In the 2018 election, the PQ narrowly held on to the seat it had won away from the Quebec Liberals in 2012. Méganne Perry Mélançon took 33.4% of the vote, beating out Alexandre Boulay of the Liberals, who took 33.2%. The CAQ’s candidate took 19.6%, while Québec Solidaire finished fourth with 13.8%.
The results were highly localized — the CAQ was far more competitive around Sainte-Anne-des-Monts while the Liberals won a lot of the polls north and south of the town of Gaspé, where there are pockets of anglophone residents, along with other villages along the north coast. The PQ was strongest in the east of the riding, winning polls primarily in the towns of Gaspé, Grande-Rivière, Sainte-Thérèse and in Rivière-au-Renard.
In the end, only 41 votes separated Perry Mélançon and Boulay, a result so close that a recount overturned the election night results that had Boulay narrowly ahead when one polling division recorded not a single vote for anyone but the Liberal candidate. An investigation subsequently concluded an error in how the count was recorded rather than anything nefarious.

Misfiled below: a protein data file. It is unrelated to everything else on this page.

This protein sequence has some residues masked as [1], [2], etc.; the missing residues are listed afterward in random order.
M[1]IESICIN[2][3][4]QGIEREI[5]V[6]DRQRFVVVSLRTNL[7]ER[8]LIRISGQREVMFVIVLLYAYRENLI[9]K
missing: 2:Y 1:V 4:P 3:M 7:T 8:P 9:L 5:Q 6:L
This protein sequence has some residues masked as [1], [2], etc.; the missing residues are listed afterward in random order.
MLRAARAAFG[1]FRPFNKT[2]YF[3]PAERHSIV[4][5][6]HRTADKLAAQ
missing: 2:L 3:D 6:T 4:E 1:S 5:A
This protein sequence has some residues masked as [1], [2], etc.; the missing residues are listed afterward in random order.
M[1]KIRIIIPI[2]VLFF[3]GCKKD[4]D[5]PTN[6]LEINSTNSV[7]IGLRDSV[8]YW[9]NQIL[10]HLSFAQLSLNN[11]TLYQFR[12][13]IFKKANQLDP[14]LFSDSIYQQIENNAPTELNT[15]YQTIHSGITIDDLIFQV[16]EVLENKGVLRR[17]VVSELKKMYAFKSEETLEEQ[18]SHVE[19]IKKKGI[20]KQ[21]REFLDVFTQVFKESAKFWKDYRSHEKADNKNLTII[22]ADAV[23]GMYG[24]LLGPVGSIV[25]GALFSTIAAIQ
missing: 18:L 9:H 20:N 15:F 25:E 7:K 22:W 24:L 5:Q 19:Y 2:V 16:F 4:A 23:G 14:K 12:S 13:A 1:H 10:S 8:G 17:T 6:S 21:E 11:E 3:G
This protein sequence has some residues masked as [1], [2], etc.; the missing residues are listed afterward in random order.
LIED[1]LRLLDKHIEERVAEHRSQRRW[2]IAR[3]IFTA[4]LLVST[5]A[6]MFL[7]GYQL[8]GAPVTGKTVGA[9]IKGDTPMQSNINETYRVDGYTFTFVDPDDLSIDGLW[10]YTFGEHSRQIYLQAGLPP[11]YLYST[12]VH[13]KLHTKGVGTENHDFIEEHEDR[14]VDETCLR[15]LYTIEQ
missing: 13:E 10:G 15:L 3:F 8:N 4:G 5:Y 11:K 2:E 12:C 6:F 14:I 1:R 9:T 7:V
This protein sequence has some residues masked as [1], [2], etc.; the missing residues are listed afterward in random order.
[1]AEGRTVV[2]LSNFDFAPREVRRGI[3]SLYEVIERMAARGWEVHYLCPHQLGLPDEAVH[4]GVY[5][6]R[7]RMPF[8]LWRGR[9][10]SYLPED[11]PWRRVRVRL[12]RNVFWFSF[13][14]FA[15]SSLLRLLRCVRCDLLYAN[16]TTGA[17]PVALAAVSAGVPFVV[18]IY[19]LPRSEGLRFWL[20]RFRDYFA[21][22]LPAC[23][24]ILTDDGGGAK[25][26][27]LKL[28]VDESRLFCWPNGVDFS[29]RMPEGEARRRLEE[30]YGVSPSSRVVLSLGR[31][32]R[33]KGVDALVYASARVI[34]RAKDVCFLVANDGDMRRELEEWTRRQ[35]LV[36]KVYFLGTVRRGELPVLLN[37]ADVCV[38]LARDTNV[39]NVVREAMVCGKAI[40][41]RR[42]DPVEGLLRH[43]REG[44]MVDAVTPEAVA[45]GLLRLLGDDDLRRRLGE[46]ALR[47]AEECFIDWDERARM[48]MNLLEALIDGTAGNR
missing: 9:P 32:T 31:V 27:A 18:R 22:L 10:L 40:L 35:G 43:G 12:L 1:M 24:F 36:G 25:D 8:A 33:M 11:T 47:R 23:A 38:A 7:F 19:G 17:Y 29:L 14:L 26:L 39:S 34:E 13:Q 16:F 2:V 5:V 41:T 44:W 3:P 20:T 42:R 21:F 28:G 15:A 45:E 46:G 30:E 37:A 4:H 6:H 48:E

But with both the PQ and the Liberals struggling in the polls, it’s an open question whether Gaspé will be a PQ-Liberal fight again. The PQ will certainly be fighting to hold the seat, but the Liberals’ collapse in support among francophones will make it harder for the party to be competitive in Gaspé, where only 6% of the population is anglophone.
Instead, the PQ might have to hold off the CAQ in Gaspé. Though the party was just below 20% last time, it isn’t hard to imagine the CAQ getting itself up around 30% in this riding, which would put it at risk for the PQ if their vote doesn’t hold up. That’s exactly the scenario our friend Philippe J. Fournier is envisioning in his model.
At the moment, neither the CAQ nor the Liberals have a candidate yet nominated for the riding. Despite its history in the region (and the fact the federal Liberals hold the seat), the Quebec Liberals are a long shot here. But whoever gets the CAQ nomination will likely be Perry Mélançon’s major opponent, if not the favourite to replace her.